By: Joseph Wang, Data Scientist at VRGL
At its core, technology is developed to make the lives of its users better. As more industries continue to embrace new technologies, everyday tasks have become more convenient. Wealth management is another industry that has accelerated the adoption of new technologies to improve the advisor and client experience. With new ways to acquire, onboard, and maintain clients, advisors have many new tools to help streamline their workflows and make their lives, as well as their clients’ lives, easier, more informed, and more convenient. Additionally, technology has been able to lower costs for clients and hold advisors more accountable. All these changes improve the overall wealth management ecosystem and allow clients to put more trust in their financial advisors.
Technology has made business development and client acquisition more efficient for wealth management firms of all sizes. Depending on the business model, a wealth manager might target the mass market or specific high net worth individuals. Both must go through the “marketing funnel” which is the process from discovery to consideration and evaluation and the purchase decision by the client. Growing technological developments can increase process efficiency and help wealth managers accelerate the prospect’s journey through the funnel.
Mass-market firms can leverage systems on social platforms to be discovered by the most likely clientele. Chatbots can be used to provide a more personalized client experience at scale. Advancements in natural language processing (NLP) allow automated phone calls to take on an increasingly natural and personal touch. Firms targeting select clients can also utilize the same marketing tools but could benefit from specific tracking and analytics on their clients to provide premium services.
Additionally, proposal generation with advanced and customizable analytical tools help advisors build rapport, showcase their capabilities, and help clients objectively evaluate the value of services they receive from wealth managers. With client-provided personal and demographic data, software can cater to a client’s specific life experiences and provide relevant scenarios to consider. Tools like this provide a strong argument for an individual wealth managers’ value-add or lack thereof. Technology ultimately provides transparency and personalized services to help efficiently convert people into paying customers thus, starting the process of building lasting loyalty from customers and continued success for a wealth management business.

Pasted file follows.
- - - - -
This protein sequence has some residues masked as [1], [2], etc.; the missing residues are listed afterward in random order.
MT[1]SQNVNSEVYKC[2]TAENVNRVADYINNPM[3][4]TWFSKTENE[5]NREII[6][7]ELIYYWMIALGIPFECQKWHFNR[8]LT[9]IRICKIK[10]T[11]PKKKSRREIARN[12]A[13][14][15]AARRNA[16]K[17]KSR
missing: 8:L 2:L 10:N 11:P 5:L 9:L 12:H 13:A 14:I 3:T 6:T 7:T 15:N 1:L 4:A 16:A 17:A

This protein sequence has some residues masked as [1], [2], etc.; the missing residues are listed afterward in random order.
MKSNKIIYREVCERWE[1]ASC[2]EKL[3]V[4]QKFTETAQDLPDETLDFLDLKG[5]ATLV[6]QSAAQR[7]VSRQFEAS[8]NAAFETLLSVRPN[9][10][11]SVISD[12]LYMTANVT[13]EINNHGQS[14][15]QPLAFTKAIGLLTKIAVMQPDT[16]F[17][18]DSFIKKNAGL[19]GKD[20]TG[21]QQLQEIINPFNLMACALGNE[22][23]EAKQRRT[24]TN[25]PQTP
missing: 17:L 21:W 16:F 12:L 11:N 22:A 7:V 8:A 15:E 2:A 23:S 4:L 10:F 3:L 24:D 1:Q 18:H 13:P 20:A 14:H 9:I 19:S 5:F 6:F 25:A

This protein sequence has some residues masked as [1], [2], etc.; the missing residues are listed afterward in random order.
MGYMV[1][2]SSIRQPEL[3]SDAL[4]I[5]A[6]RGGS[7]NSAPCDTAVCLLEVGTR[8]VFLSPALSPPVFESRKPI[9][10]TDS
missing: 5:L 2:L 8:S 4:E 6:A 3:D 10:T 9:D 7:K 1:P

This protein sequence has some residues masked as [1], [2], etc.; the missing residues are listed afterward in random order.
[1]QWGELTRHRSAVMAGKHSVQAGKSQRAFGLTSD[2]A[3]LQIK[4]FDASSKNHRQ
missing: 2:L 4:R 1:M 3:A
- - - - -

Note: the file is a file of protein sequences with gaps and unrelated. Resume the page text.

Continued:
Exceed client expectations
Technology can also help streamline the onboarding process. The operational challenge of switching from one service to another is preventing many advisors and clients from choosing the best solution. A growing number of technologies are offering simple API (Application Programming Interface) connections to many different applications and processes. Most importantly, the wide adoption of cloud computing for SaaS (Software as a Service) companies is cutting down the transition time from quarters to weeks. Many cloud-native companies also feature client-friendly interfaces that allow advisors and clients to trial the product, providing process transparency and building confidence. Additionally, because the process is automated and most cloud-native applications have built-in encryption, the likelihood of data leaking, human error, and biases are reduced.
Newer technologies such as robo-advisors, give clients increased visibility and ease of access into their finances. One commonly discussed advantage of robo-advisors is the ease of data access for clients. Rather than having to ask your financial advisors about how you’re doing, all the analytics you’d want to see are readily available online. However, technology startups are also providing human advisors with similar levels of analytics capabilities and transparency. Clients now have a breadth of data and analytics at their fingertips, allowing them to understand their financial situation on a deeper level.
After the client has onboarded, advisors have a wide array of technological options to report and analyze their client’s investments, from portfolio construction to performance reporting. Technology also reduces the advisors cost to service clients. By simplifying their workflows and reducing manual effort, financial advisors are able to scale their business. In addition, the robo-advisor is also attractive for clients looking for a little less personalization and a lower cost. By making financial advisors’ lives easier and providing a wide range of alternatives for clients, technology has made having a financial advisor, human or robotic, less expensive, and more accessible for all.
Foster trust with technology
Ultimately, the hardest-earned currency in the wealth management business is trust. The current technological developments in the wealth management space aim to foster that trust. By providing more visibility into processes, reducing friction in communications and customization, empowering more informed decision-marking, and enabling built-in risk control, fin-tech companies are helping wealth managers earn trust faster, cheaper, and more sustainably.
Digital Banking – a hedge against uncertainty?
Ankit Shah, Head of Digital Banking, Apex Group